I too, thought this was about South Station at first. I also didn't know it was canceled. UGH. I had always thought a great idea for a Boston skyscraper would be to straddle over the reclaimed land (soon to be parkland?) from the Big Dig. There is now a whole stretch of some of the most prime real estate in the nation when the elevated highway came down. This all makes me want to move back even more.
The roof of the Central Artery Tunnel simply cannot support a highrise.
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  #27  
Old Posted Feb 19, 2006, 3:56 PM
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Quote:
Originally Posted by jamesinclair
I dont see whats to get excited about. Just because the mayor wants it, doesnt mean any company sees the need to build it.

As I said in the northeast forum, he probably wants to get the attention on growth, rather than his phonebooth murder campaign (and other strange anti-crime persuits).
Politicians in Boston have mad clout. I would not at all be surprised to see this thing go up in about 7 years or do. I believe in time many companies will bid on this tower, due to the publicity this project will recieve.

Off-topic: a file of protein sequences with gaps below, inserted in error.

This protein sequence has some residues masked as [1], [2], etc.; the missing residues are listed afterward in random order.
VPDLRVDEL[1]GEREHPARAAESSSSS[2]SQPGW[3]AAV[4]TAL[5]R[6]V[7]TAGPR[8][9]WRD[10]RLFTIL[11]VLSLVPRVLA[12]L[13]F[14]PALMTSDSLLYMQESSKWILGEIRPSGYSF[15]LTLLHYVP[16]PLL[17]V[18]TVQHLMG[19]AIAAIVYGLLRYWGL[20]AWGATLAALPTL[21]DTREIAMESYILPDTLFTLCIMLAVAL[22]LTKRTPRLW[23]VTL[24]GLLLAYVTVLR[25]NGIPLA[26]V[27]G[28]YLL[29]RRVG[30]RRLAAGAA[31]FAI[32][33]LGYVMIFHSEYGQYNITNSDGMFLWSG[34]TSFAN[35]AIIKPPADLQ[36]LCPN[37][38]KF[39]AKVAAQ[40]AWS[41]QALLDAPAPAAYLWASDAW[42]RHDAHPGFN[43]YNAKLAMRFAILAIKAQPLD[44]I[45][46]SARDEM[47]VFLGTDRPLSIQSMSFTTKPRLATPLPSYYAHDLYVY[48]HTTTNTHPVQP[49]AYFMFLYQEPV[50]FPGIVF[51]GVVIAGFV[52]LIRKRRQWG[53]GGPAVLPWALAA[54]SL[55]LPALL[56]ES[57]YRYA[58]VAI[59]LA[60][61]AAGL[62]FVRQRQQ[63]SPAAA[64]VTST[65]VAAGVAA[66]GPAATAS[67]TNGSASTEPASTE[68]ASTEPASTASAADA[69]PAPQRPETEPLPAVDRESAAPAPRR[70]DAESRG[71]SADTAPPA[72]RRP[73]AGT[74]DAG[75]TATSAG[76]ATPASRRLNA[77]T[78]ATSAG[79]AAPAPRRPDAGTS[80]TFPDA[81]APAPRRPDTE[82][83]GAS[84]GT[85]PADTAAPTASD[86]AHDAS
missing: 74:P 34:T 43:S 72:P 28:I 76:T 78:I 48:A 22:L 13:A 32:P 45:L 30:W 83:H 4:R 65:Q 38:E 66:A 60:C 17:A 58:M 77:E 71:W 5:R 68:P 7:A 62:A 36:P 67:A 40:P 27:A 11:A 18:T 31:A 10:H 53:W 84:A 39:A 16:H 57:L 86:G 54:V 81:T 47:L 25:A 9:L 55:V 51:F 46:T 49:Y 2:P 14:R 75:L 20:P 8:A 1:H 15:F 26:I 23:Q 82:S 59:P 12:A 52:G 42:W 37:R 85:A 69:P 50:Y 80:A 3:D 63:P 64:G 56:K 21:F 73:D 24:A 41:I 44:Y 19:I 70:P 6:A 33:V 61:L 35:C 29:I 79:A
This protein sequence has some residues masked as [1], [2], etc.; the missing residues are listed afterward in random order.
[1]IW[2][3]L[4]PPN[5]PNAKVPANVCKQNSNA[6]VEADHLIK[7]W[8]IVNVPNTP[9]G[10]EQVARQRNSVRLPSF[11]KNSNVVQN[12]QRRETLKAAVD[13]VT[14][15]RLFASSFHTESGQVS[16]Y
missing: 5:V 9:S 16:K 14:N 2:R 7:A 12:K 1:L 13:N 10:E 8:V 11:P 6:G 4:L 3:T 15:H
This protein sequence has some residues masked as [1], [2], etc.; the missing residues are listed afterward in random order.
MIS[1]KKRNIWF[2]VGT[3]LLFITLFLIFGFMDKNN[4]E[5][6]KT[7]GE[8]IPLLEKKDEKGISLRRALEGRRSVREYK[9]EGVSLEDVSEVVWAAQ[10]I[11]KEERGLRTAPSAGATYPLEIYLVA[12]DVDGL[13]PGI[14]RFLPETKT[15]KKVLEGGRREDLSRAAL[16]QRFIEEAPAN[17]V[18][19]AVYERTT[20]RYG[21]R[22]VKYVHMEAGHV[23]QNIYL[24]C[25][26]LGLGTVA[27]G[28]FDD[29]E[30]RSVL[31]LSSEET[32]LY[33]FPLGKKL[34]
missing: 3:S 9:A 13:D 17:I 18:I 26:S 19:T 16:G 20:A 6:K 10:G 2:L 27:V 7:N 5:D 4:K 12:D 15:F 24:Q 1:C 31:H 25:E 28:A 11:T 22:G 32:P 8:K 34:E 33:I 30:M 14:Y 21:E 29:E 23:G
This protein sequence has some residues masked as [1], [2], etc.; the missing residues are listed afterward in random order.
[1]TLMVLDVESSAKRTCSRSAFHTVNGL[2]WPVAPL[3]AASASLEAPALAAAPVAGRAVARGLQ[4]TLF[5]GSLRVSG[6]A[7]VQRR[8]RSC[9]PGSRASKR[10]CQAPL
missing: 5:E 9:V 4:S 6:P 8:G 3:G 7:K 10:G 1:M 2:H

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  #28  
Old Posted Feb 19, 2006, 4:05 PM
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I did read that in the Boston Herald yesterday.

One developer wants to make it 65 floors to surpass the John Hancock Tower.
And it looks as though twin spires will be placed on top.

Reminiscent of the JHC and Sears Tower in Chicago.

Last edited by Daquan13; Feb 21, 2006 at 12:12 AM.
     
     
  #29  
Old Posted Feb 20, 2006, 3:11 AM
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Originally Posted by cityguy
I thought Boston had a high office vacancy rate?

Boston's Office Market Bounces Back

By Beverly Ford
December 20, 2005


BOSTON - For the first time in five years, the city's office market experienced its first resurgence in leasing activity in 2005 with more than 1.6 million sf of positive absorption, a report released by CB Richard Ellis/New England found. The office vacancy rate in Boston, which has about 66 million sf of office space, dropped to 11.7 % with just two weeks left in the year, declining 1.5% from 13.2% at the end of 2004.